Of all the bands featured on the first week of VH-1’s new 80’s group reunion series, Bands Reunited, the only one to really strike a chord with me is San Francisco’s Romeo Void. There are several good reasons for this:
- Unlike other groups to appear in the show’s first week of broadcasts (Berlin, Flock of Seagulls), RVoid was not a synth-heavy band, focusing instead on guitar/sax over a suitably throbbing bottom;
- Frontwoman Deborah Iyall’s lyrics were both darker, more poetic and sexier than anything offered by faux-provocative outfits like Berlin;
- I had a thing for the band’s BBW singer – even spent some time with her backstage at a Central Illinois club once just before a concert (and, damn it, I was a gentleman – okay, I was too drunk to be able to do much, but stillllll . . .)
The premise of VH-1’s series is simple enough to explain in a ten-second spot: host Aamer Haleem tracks down members of defunct 80’s groups and wheedles ’em into reforming for a one-night gig at the Whisky A Go-Go. We get to see each saggingly middle-aged member as they appear today, see how they’ve fared outside the rock ‘n’ roll milieu (in the case of most of Romeo Void, they generally seem to be doing okay), watch ’em rehearse for a show the following night, climaxing with an onstage performance of two songs from the group’s repertoire. Whether the band actually performs more than two numbers at the Whisky is unclear from the episode I watched.
As Haleem tracks down the group members, we’re also treated to a history of the group, the factors that led to its success and dissolution. With Romeo Void, two themes keep re-emerging: the usual story of internecine jealousy over the group frontperson receiving most of the attention – plus the record label’s inability to support a band whose lead femme singer was plus-sized. (One band member tells the story of Clive Davis and a group of flaks coming to view a concert, only to walk out of the club the moment Debora stepped onstage.) It was the group’s misfortune to come into prominence during the dawning of the video music era. As the band recounts it, after they released the video to their second big single, “A Girl in Trouble Is A Temporary Thing,” sans any camera tricks or shadowy obfuscation a la Ann Wilson or Alf Moyet, Columbia immediately pulled its support of the group.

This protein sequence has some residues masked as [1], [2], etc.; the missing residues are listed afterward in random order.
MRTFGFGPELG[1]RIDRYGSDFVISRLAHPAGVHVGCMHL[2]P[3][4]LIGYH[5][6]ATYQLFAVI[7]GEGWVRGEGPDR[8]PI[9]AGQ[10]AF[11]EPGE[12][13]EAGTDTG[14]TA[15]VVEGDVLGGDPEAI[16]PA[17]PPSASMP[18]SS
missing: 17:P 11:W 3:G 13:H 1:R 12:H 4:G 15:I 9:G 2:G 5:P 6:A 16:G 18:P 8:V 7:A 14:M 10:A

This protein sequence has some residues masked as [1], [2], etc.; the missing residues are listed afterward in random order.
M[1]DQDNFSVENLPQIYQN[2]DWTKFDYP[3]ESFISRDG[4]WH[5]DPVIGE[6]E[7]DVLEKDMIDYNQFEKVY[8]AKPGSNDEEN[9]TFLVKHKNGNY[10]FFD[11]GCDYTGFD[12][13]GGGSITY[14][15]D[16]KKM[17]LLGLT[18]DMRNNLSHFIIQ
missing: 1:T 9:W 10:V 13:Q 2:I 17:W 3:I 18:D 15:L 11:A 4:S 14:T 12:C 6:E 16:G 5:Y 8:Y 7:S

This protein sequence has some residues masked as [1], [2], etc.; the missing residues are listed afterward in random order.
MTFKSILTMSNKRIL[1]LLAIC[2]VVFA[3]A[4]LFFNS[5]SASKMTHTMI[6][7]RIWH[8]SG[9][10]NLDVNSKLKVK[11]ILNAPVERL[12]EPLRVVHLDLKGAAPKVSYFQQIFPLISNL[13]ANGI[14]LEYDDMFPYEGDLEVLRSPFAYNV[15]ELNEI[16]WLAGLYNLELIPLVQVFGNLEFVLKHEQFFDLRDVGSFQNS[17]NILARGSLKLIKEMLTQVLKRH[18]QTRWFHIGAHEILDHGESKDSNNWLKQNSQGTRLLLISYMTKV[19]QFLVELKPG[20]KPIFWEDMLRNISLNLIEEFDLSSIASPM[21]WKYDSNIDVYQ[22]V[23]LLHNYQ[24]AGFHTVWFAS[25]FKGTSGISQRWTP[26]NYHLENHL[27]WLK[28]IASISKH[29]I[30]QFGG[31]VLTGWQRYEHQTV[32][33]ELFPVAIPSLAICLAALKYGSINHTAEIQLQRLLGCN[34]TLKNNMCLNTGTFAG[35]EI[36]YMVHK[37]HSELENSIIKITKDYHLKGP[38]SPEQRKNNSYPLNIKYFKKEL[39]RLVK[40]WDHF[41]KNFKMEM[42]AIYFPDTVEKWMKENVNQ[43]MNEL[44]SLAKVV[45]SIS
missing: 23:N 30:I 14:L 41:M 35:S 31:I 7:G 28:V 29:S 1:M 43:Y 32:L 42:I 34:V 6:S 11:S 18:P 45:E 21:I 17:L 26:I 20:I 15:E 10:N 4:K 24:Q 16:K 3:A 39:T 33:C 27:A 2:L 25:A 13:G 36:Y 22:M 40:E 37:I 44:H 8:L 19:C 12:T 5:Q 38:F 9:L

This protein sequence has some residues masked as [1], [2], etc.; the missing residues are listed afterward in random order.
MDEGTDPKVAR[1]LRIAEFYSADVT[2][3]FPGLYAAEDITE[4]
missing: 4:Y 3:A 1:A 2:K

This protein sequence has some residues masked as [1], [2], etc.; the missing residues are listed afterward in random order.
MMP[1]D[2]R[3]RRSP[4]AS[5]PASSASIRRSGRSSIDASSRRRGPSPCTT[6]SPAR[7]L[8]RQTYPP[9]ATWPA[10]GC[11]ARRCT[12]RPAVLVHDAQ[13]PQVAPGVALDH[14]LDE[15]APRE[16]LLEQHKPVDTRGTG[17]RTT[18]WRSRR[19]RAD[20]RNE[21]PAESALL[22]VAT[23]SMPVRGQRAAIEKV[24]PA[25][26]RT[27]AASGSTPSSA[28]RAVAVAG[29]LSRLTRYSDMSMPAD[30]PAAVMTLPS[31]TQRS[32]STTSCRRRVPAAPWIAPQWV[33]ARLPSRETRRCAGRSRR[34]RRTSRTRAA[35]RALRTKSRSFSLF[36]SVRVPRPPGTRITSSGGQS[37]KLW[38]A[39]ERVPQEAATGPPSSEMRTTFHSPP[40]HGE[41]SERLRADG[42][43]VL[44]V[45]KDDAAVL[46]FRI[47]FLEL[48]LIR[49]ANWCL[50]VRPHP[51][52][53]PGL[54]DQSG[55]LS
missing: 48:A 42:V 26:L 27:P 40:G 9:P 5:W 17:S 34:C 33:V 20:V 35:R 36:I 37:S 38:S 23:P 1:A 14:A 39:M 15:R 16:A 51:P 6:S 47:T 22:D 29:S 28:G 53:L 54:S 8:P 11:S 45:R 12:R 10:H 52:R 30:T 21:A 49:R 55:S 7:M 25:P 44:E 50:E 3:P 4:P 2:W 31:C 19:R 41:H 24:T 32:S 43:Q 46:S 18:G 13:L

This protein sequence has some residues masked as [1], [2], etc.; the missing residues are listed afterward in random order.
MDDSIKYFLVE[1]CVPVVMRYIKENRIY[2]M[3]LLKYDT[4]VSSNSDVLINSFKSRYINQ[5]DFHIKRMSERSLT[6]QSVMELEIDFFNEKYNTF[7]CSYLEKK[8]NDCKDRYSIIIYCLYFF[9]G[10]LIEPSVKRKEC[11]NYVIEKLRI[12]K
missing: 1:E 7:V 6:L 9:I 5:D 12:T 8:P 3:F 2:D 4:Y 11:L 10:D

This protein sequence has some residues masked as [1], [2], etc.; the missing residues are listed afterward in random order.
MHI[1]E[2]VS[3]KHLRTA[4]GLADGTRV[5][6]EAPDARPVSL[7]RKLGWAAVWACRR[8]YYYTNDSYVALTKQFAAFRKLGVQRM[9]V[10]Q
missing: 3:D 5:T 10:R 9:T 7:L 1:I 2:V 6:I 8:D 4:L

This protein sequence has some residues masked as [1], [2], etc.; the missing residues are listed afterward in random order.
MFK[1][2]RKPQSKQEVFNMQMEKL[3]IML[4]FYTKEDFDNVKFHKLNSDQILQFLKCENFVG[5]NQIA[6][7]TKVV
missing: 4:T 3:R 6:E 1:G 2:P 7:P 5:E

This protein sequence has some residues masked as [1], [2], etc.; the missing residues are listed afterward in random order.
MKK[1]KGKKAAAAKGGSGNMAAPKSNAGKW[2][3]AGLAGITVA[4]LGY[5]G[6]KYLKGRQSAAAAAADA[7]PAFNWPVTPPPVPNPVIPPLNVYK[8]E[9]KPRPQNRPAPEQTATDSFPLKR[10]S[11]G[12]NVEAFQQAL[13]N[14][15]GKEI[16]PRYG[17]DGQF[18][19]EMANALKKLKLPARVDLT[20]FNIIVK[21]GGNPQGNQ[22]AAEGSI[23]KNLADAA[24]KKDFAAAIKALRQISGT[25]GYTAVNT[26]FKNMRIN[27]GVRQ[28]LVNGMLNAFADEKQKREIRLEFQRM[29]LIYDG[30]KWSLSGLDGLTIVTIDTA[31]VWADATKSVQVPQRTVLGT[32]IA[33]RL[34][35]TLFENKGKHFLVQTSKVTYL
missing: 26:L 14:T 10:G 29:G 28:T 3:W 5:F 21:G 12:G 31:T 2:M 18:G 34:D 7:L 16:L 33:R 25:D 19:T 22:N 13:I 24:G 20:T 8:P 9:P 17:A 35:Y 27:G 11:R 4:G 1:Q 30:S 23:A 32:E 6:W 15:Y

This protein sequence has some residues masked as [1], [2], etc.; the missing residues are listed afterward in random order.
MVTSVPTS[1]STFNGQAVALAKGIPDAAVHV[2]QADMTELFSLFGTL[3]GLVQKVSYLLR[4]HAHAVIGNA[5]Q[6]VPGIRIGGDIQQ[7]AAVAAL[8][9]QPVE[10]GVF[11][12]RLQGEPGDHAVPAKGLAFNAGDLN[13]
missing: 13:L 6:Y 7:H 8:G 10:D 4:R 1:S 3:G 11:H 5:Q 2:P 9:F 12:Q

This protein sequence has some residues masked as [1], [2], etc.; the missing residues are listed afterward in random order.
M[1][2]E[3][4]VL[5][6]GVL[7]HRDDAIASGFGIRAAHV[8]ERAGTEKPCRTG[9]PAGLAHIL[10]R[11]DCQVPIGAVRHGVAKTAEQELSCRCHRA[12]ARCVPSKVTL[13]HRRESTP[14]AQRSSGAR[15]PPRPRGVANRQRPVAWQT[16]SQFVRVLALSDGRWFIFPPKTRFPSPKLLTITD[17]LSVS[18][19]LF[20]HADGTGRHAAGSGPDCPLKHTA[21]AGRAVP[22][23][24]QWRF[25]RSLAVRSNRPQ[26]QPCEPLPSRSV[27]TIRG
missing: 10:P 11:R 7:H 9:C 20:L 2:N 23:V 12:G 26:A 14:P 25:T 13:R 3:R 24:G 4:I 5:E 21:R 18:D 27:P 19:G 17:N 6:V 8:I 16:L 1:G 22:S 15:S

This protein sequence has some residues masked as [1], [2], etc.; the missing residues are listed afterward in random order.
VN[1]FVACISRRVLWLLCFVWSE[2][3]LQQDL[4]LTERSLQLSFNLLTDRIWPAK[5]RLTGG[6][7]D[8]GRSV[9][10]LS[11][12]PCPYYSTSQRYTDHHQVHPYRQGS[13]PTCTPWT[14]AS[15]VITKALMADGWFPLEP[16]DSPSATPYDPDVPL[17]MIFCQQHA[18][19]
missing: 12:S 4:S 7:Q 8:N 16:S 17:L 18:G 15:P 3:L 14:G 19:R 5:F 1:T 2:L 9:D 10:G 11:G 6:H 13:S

Yet Romeo Void was anything but a mainstream, image-centric pop group: Iyall’s boho lyrics and the group sound were more suited to college radio than a wild hair candy band like Flock of Seagulls. Their arguably grandest song, “Never Say Never,” was inspired by a post-punk club band, the Bush Tetras, and released for radio with a line about a “fuck-about-it grin” mixed down so you could hardly catch the words. Iyall’s frequently pissed-off talk-sing delivery (the chorus to “Never” is more accusatory than enticing) was a marked contrast to, say, Terri Nunn’s cooing come-on. In retrospect, Columbia didn’t have a clue about the group, which probably made its betrayal inevitable.
Aside from Debora, much of the focus of the Bands Reunited ep was on group’s saxophonist Ben Bossi. An essential part of the band’s sound (think of the horn hook to “Girl in Trouble,”) Bossi suffered severe hearing loss during his time with the band and is the only member incapable of playing with the group today. Though the band does its Whisky set with a session horn player, Reunited never lets us forget about Bossi’s loss. It’s more-than-a-little manipulative, but, then, tell me a show biz story that isn’t.
As for the band’s in-concert sound: as a group, Romeo Void always had a ragged edge, so the quick-rush rehearsal doesn’t hurt ’em too much. VH-1 gets a tad gimmicky with the performance, occasionally split-screening to images of the group in its youth and interrupting the music with periodic band voiceovers. (Hopefully, the inevitable CD collection’ll be free of such nonsense.) But once our aging songstress launches into the chorus of “Never Say Never,” a quick chill of delight rushes through me. I later wonder: will aging Flock of Seagull fans feel a comparable frisson? Call me an art snob, but somehow I doubt it. . .